The competition for wired New Yorkers looking for a good time heats up today as the New York Times launches its second Website, an online city guide called New York Today.
New York Today (www.nytoday.com) will be going toe-to-toe in the Gotham market with two of the biggest names in the online world: Microsoft’s New York Sidewalk and America Online’s Digital City.
Using a calendar interface, the site will include listings and reviews of cultural and entertainment events as well as restaurant, club and bar reviews, sporting activities, a business Yellow Pages, classified real estate, employment and auto ads and local news and weather.
According to the site’s developers, New York Today is distinguished from its competitors by technology that allows community organizations — such as non-profit and civic groups — to communicate with their members through the site, and a “Planner” application that allows users to store events and activities listed in New York Today in a personal calendar. In addition, stored information can be sent as an e-mail or pager reminder to the user or others or synchronized with existing desktop scheduling software or personal digital assistant.
Jonathan Glick, product director at New York Today, said that the goal was to make the site “a daily tool for New Yorkers.”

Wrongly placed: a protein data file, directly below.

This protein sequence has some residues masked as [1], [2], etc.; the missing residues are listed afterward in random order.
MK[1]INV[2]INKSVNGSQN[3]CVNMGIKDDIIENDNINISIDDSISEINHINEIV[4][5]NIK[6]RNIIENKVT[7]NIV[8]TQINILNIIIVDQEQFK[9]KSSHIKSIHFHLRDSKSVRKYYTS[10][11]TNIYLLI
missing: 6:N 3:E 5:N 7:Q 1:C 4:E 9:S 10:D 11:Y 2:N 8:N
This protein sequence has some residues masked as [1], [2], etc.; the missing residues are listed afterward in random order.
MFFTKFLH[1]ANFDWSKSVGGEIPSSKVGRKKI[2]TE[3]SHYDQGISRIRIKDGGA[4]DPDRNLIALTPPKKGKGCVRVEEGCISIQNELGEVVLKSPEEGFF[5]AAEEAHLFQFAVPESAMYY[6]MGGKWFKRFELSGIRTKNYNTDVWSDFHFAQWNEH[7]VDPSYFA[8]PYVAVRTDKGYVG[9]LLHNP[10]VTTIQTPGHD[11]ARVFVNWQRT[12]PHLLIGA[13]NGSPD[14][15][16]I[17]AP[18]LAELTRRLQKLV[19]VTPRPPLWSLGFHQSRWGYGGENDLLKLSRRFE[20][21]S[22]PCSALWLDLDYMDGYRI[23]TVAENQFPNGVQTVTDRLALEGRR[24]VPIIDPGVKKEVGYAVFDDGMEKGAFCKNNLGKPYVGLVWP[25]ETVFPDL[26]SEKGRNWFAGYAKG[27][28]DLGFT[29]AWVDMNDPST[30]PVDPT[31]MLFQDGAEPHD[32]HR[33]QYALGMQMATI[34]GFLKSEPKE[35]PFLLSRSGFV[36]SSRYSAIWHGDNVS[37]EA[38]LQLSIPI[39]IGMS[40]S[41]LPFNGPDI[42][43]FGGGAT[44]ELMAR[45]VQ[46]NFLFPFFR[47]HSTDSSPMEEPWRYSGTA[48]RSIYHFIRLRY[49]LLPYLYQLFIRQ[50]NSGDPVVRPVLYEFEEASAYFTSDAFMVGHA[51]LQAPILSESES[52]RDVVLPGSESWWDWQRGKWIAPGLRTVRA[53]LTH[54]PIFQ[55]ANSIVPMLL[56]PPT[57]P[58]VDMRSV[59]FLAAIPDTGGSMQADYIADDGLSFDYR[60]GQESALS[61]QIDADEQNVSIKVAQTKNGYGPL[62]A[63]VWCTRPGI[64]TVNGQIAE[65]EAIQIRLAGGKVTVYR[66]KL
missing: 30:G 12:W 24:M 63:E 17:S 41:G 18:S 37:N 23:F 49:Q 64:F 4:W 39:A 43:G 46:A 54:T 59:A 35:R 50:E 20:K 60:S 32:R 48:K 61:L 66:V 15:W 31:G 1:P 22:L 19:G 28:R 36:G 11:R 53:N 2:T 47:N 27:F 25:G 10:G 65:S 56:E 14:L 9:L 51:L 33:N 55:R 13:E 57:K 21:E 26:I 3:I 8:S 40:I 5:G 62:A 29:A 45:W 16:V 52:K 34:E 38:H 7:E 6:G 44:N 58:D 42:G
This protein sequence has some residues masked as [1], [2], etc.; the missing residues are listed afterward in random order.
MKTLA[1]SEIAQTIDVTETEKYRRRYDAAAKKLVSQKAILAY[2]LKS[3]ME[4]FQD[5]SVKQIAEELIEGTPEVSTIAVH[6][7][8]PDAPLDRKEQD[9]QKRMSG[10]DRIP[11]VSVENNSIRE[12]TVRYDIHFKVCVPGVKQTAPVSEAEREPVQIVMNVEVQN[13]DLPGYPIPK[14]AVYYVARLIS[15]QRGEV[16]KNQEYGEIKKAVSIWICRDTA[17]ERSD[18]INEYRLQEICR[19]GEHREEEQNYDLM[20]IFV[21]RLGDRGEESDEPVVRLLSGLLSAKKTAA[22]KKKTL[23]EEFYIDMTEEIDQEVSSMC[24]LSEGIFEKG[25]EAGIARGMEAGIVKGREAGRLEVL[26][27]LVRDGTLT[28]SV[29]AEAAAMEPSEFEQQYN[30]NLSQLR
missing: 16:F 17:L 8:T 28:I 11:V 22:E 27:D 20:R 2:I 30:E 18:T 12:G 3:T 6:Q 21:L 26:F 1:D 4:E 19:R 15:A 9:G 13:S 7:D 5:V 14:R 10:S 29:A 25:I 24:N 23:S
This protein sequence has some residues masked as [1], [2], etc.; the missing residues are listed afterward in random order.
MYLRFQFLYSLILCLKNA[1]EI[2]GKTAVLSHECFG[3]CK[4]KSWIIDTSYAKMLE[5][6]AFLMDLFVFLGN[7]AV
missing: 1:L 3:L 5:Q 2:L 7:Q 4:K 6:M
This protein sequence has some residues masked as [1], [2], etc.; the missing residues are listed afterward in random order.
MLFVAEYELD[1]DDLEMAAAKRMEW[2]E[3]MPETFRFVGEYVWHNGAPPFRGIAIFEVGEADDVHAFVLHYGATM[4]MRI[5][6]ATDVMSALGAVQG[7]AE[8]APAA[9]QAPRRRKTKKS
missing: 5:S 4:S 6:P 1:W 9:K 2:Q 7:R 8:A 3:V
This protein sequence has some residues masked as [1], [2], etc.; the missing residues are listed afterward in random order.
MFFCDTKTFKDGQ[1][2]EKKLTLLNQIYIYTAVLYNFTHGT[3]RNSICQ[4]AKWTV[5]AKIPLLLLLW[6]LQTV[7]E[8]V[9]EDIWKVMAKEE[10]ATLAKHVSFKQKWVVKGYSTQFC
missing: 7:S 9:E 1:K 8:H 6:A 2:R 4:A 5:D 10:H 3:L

The site’s technology was developed by Zip2 Corp. of Mountain View, Calif. While Zip2 is prohibited from licensing the city site technology to New York Today competitors in New York, the company hopes to develop similar sites in other cities, said Zip2’s founder, Elon Musk.
New York Today, which is launching with almost 300 advertisers, is hoping to attract advertisers by offering banner and tile ads that appear in relevant sections of the site as well as providing “microsites” for each advertiser that are linked to the site’s Yellow Pages. Advertisers also can list upcoming sales and promotional events.
According to Martin A. Nisenholtz, content for the site will come from the Times’ print edition, from the New York Today editorial staff and from participating advertisers and community groups.
“Our goal is to capture the richness and complexity of New York and place it in the hands of the user,” said Nisenholtz.